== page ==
Ahead of their upcoming show together in Norfolk, Popscure contributor Elliott Malvas took some time out to interview his bestie, Wesley Bunch, founder and bandleader of the Philadelphia dream pop band.
Having grown up together in Virginia Beach [a small enough town where everyone who listens to a certain type of music naturally coalesces], Wes and I have been best friends forever. I remember the day he started writing songs as Suburban Living some time in the early 2010s. He has since moved to Philly and his band has seen various personnel changes, the current lineup backed by Michael Cammarata, Peter Pantina, and Chris Radwanski being the longest-running and most consistent. With a brand new single out, an album release on the horizon, and a slew of tour dates ahead of them, we’re sure to hear some new tunes as well as old favorites. Having listened to the upcoming LP [along with every other Suburban Living release heretofore], I can confidently say it may be their best yet.
I have fond memories playing with Wes in different bands or just kicking back with my main homie, but I tried taking an unbiased perspective as I asked him about his latest work. It was difficult and a little odd, to say the least, but I hope you enjoy this unique inside look into Suburban Living. We’ll see you all at the gig this Wednesday with my band, You’re Jovian, and new wave revivalist duo, Korine.
Suburban Living has had a long history. When do you consider the start of Suburban Living? Do you start counting from the first few demos or first shows?
I guess I’d consider the summer of 2012 the start of it. I was living in Ghent, and although I had some songs recorded under the name Suburban Living, I didn’t take it seriously. Once one of my songs got published on a reputable blog, I knew I wanted to start assembling a live band and try and take the project as far as possible.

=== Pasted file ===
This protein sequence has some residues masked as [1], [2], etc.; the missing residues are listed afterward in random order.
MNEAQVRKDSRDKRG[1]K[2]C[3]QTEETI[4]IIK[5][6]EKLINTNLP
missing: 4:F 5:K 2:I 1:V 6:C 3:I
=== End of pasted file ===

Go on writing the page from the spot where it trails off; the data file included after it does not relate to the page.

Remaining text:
Suburban Living has been a blue collar effort from the start. Do you think people around you know how much effort you put into your band? I think sometimes it’s hard for people on the internet to see this.
I think so. I try and not think about it too much. I’m a workaholic when it comes to my band, and sometimes that works for me and sometimes it works against me. I think in the past couple [of] years, I’ve been able to find a balance of not overwhelming myself with the project. Coincidentally, my friends and my partner helped me find that balance.
Speaking of band, you have quite a band behind you. At what point were you content on them writing parts and recording in the studio with you?
I love my dudes. I knew about six months into us playing shows together that they were in it for the long haul and understood the music. It’s been a blast carving the songs with them. It’s also been fun trying to write songs for them, or certain parts [that] I know [will] gel well with how they play their instruments.
What’s been your process as of late for writing and tracking demos? What rate do you write new songs, and are there any songs that kinda get lost and never fully come to fruition?
It hasn’t changed much. Usually, I just sit down with my guitar and synthesizer and just try and come up with stuff. If nothing comes about, I’ll take a 30 minute break and eat some food or go for a walk. I’ll come back to it later. If something does click, I play it over and over and over again until the natural movement of the song comes to me. When I’m in a big writing fury, and stuff is clicking, I’ll sometimes go weeks without listening to anything besides my unfinished demos. I took this process really seriously when writing [songs from the new album] How To Be Human and found myself really out of touch with current music and releases, which was different for me. As a music lover, I try my best to listen to new bands that are up and coming.
How long does it take roughly for you to start a song and finish it from its initial inception?